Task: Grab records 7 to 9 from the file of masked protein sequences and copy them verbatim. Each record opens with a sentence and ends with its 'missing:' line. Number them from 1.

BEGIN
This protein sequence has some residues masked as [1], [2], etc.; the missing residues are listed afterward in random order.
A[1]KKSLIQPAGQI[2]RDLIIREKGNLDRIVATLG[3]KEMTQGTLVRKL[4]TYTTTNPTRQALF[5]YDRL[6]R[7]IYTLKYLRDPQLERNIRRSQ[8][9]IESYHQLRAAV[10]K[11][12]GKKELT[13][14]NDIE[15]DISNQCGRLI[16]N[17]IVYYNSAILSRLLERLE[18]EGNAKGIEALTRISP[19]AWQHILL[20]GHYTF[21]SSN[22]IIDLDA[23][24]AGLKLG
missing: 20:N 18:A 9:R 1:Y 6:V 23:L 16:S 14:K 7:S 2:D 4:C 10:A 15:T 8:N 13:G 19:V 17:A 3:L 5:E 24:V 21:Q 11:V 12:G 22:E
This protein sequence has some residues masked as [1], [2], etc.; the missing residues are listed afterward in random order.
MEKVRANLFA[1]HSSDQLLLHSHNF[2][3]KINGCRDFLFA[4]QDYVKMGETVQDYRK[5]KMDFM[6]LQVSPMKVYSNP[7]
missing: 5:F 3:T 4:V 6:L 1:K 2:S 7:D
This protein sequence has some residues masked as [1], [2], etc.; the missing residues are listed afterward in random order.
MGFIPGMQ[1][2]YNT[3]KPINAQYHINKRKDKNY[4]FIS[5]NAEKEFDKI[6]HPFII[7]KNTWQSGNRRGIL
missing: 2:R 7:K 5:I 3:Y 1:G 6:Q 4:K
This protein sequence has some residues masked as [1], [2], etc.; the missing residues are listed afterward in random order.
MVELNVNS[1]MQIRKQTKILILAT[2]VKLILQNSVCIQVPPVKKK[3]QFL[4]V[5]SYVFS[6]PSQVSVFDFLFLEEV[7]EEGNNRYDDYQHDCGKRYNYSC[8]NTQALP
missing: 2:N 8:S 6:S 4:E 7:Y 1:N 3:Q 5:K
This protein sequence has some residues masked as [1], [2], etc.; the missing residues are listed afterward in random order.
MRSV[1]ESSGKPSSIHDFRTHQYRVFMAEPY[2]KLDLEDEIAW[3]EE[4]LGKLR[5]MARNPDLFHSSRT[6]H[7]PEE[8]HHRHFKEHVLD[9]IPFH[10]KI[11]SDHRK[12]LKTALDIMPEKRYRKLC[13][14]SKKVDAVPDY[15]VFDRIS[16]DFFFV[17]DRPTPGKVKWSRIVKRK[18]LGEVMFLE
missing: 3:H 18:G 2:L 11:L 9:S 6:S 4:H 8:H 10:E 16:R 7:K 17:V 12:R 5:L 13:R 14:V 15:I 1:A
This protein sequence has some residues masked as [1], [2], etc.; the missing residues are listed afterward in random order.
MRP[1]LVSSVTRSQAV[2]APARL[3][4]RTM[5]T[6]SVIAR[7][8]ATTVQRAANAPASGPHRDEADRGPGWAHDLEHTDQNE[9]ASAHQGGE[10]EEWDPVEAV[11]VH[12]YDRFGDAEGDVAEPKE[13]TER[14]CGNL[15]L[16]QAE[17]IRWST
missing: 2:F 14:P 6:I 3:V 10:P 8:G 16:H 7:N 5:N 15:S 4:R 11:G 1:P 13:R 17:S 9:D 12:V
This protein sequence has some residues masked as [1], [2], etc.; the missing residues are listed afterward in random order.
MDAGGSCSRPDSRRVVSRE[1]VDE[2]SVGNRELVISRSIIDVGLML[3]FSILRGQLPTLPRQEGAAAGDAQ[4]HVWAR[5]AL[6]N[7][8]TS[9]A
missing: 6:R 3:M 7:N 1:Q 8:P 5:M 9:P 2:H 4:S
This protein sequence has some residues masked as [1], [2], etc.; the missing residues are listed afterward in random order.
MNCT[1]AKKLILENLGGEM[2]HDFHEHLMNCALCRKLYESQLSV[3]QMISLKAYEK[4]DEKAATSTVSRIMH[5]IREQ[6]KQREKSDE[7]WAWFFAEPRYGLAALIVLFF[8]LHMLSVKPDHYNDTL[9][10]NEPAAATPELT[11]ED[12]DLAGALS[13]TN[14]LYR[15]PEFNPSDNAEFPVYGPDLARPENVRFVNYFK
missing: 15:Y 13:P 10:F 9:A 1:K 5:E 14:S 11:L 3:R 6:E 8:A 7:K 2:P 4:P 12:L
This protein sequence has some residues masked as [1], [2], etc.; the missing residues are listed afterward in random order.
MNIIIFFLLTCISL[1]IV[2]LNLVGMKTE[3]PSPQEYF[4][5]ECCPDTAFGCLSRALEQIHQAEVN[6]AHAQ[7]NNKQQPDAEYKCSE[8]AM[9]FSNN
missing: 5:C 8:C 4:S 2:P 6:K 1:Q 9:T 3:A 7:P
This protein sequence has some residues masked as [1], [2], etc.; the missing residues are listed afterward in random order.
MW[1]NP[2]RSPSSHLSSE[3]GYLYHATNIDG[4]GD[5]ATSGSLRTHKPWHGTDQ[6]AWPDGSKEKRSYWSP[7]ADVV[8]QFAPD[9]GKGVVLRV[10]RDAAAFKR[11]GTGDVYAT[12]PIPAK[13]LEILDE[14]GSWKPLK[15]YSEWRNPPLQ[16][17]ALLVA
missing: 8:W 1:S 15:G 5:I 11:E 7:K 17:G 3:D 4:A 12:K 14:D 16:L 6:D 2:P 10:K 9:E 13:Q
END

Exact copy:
This protein sequence has some residues masked as [1], [2], etc.; the missing residues are listed afterward in random order.
MDAGGSCSRPDSRRVVSRE[1]VDE[2]SVGNRELVISRSIIDVGLML[3]FSILRGQLPTLPRQEGAAAGDAQ[4]HVWAR[5]AL[6]N[7][8]TS[9]A
missing: 6:R 3:M 7:N 1:Q 8:P 5:M 9:P 2:H 4:S
This protein sequence has some residues masked as [1], [2], etc.; the missing residues are listed afterward in random order.
MNCT[1]AKKLILENLGGEM[2]HDFHEHLMNCALCRKLYESQLSV[3]QMISLKAYEK[4]DEKAATSTVSRIMH[5]IREQ[6]KQREKSDE[7]WAWFFAEPRYGLAALIVLFF[8]LHMLSVKPDHYNDTL[9][10]NEPAAATPELT[11]ED[12]DLAGALS[13]TN[14]LYR[15]PEFNPSDNAEFPVYGPDLARPENVRFVNYFK
missing: 15:Y 13:P 10:F 9:A 1:K 5:E 14:S 11:L 3:R 6:E 8:A 7:K 2:P 4:P 12:L
This protein sequence has some residues masked as [1], [2], etc.; the missing residues are listed afterward in random order.
MNIIIFFLLTCISL[1]IV[2]LNLVGMKTE[3]PSPQEYF[4][5]ECCPDTAFGCLSRALEQIHQAEVN[6]AHAQ[7]NNKQQPDAEYKCSE[8]AM[9]FSNN
missing: 5:C 8:C 4:S 2:P 6:K 1:Q 9:T 3:A 7:P